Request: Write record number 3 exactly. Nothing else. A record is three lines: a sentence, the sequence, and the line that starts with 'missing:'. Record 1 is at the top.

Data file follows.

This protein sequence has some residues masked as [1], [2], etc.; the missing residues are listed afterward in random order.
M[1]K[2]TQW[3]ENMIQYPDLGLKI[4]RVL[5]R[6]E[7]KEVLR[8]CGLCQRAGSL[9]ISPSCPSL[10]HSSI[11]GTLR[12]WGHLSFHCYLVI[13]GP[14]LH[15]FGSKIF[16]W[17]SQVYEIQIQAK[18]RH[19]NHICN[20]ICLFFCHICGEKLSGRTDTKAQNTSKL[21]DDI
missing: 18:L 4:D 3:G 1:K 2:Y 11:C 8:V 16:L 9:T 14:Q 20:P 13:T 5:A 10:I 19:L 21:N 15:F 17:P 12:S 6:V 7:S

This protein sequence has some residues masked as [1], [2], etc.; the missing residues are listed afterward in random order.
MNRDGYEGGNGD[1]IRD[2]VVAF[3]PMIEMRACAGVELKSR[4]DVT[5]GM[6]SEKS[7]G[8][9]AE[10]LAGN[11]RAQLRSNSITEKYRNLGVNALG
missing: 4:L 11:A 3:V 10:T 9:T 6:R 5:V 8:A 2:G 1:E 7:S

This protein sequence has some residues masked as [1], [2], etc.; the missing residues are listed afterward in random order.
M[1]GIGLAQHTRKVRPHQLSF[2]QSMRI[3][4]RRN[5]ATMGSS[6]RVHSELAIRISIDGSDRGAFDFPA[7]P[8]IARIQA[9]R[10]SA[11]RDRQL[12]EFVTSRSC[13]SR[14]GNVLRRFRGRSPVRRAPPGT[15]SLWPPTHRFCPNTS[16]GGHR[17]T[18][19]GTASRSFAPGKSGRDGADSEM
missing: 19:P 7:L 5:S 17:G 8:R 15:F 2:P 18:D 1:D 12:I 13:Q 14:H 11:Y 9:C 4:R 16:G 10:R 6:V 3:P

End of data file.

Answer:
This protein sequence has some residues masked as [1], [2], etc.; the missing residues are listed afterward in random order.
M[1]GIGLAQHTRKVRPHQLSF[2]QSMRI[3][4]RRN[5]ATMGSS[6]RVHSELAIRISIDGSDRGAFDFPA[7]P[8]IARIQA[9]R[10]SA[11]RDRQL[12]EFVTSRSC[13]SR[14]GNVLRRFRGRSPVRRAPPGT[15]SLWPPTHRFCPNTS[16]GGHR[17]T[18][19]GTASRSFAPGKSGRDGADSEM
missing: 19:P 7:L 5:S 17:G 8:R 15:F 2:P 18:D 1:D 12:I 13:Q 14:H 11:Y 9:C 4:R 16:G 10:R 6:V 3:P